Basalt

A whopper of a snowstorm dumped more than a foot of white gold along the Roaring Fork Valley.

The Town of Basalt is facing angry residents who don’t want to be forced out of their homes.

South of Carbondale, citizen scientists are using backpacks to get more data on air pollution

And other residents there are grappling with more layoffs at the Elk Creek coal mine. It’s been all but closed up.

A New Castle native is hoping to overcome a big injury and make it to the Winter Olympics.

And we’ll hear from a seasoned athlete about what it’s like to compete in the Olympics and take home a medal.

Marci Krivonen

Some Basalt families are angry about being removed from their homes. The relocation is part of an effort to get residents out of a flood plain and restore the Roaring Fork River. Now, frustrated residents are meeting directly with town officials. The Town of Basalt is holding a meeting next week with a committee called Workers for Justice and Diversity in Basalt. Aspen Public Radio’s Marci Krivonen reports.

Mountain Edition - November 14th, 2013

Nov 14, 2013

Energy planners gathered in Carbondale this week to compare notes and strategize about funding.

The Town of Basalt approves a home for senior citizens. Now, there’s an effort underway to recruit residents.

Snowmass Village takes a stab at cutting greenhouse gas emissions. The town has some of the highest per capita in the nation.

An independent study finds the Roaring Fork Valley’s mass transit system means big savings for residents.

We find out whether Lance Armstrong had anything to do with death threats against the national agency to prevent doping.

We’ll wrap up with the latest from our Road to Sochi series. Olympic hopeful Meg Olenick aims to be one of the first compete in a sport new to the winter games.

Design Workshop

Now that the Basalt Town Board has green-lighted a senior housing facility, marketing efforts to reach area seniors will ramp up. The non-profit behind the Continuing Care Retirement Community wants to start building in 2015. Aspen Public Radio's Marci Krivonen reports.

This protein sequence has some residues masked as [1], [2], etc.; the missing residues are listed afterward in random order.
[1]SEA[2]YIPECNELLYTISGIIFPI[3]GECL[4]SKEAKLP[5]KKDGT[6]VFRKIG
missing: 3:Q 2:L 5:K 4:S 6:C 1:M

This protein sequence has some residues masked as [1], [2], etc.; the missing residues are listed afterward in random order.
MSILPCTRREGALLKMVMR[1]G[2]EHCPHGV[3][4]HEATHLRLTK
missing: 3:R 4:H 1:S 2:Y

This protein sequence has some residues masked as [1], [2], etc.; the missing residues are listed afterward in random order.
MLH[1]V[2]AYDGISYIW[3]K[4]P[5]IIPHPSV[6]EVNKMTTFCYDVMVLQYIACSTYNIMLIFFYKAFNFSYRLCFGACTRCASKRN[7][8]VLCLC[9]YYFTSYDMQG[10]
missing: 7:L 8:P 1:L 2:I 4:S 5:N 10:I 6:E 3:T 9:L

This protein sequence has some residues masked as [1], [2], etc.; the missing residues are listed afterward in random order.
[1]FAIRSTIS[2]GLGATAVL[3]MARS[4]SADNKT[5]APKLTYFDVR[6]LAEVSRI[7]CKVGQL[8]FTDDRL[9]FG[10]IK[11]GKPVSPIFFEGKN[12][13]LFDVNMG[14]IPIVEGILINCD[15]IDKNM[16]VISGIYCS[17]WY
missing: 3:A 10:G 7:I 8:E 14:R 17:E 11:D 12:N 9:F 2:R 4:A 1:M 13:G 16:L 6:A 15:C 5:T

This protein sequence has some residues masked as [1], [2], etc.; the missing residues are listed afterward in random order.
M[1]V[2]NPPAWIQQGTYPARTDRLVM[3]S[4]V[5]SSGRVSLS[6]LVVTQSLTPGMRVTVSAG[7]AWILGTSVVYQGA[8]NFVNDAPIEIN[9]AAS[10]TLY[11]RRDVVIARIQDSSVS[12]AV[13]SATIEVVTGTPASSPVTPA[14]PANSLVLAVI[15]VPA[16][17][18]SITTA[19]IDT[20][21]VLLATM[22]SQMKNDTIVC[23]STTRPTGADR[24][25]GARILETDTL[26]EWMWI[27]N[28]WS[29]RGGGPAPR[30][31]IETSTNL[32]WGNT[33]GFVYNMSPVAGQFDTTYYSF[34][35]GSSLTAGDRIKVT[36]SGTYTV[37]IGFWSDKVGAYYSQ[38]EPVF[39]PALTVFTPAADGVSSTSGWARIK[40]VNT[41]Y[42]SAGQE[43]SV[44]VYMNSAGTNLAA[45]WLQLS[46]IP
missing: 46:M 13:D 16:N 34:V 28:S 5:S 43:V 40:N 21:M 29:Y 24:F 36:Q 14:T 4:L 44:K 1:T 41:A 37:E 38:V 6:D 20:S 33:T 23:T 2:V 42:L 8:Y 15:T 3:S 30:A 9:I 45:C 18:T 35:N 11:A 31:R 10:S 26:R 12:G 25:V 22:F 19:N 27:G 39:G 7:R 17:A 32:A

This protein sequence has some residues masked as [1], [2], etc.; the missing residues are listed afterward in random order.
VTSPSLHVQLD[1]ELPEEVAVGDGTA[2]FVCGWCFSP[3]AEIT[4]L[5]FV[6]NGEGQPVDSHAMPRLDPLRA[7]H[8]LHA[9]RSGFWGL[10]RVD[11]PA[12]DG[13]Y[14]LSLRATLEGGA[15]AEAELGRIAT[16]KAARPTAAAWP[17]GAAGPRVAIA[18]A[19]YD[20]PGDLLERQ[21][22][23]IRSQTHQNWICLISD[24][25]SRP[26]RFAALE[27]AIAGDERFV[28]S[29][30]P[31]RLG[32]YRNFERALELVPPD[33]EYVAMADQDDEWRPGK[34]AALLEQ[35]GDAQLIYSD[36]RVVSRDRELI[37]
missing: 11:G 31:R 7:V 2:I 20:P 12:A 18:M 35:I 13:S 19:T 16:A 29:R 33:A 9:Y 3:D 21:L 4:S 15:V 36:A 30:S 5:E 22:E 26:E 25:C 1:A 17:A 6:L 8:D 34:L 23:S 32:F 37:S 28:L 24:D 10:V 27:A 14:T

Mountain Edition - November 7th, 2013

Nov 7, 2013

On Tuesday, most voters said “no” to big tax increases locally and statewide. A CSU political science professor says anti-tax activists are growing in their influence.

One measure that did pass taxes retail marijuana to raise money for schools. As pot becomes more available in the state, one youth non-profit is worried.

A warming climate is changing ecosystems in the Roaring Fork Valley and one local government is using open spaces to gather data on what’s happening.

A new art display at the Wyly Art Center in Basalt features the work of a self-taught painter.  Despite being silenced by Alzheimer’s, Winifred Wyman is speaking through paint.

Also today on the Road to Sochi, Aspen native Simi Hamilton works to make the 2014 winter Olympic team. The Nordic ski racer specializes in sprinting.

That’s coming up on Mountain Edition.

Marci Krivonen

As mobile homes make way for a public park in Basalt, some say a non profit organization has broken promises about how it would help residents. More than 200 people in the flood-prone Pan and Fork Mobile Home park now have to move or get ready to, as riverfront work starts there. One resident Adriana Torres, says years ago, the Roaring Fork Community Development Corporation, or CDC talked about relocating the residents.

Ballot Issues 4C and 4D - the proposed Crown Mountain Recreation Center in the mid valley. Amy Conrardi, board member of the Crown Mountain Rec Center and a proponent of the center. Katie Schwoerer, former Basalt City Council member, is on the issue committee No on 4C/4D will discuss the center.

It’s election time and we’re taking a look at issues on the November ballot and what they could mean for a voter’s tax bill. First, there’s a statewide income tax increase for public schools.

And, there’s a local proposal to build a rec center in the Mid-Valley. Supporters say will enhance the community, while critics say it would mean hundreds more in property taxes for homeowners.

Basalt residents are being asked to redevelop land along the Roaring Fork River. The plan forces out more than a hundred people from a trailer park.

Finally, we’ll hear the latest weather forecast for the coming winter… there’s good news, and bad news.

discoveryspringtexas.com

 We’ve reported this week, starting Monday October 21st, on the various tax increases proposed in measures in next month’s election.  If all of them and Amendment 66 pass it could be one of the most expensive recent elections for many mid-valley voters.  The question is how expensive

Mid-Valley Recreation Center?

Oct 21, 2013
Crown Mountain Recreation District

  This week we are looking at the various tax increase questions before voters next month.  One of the largest projects in the valley seeking voter approval is the proposed recreation center in Basalt.  The indoor facility would be built in the Crown Mountain Park. Aspen Public Radio's Roger Adams reports.

“For me, I think it’s a great amenity, I think its an amenity for everyone who lives here and I think it’s the next step in the progression of any community.”

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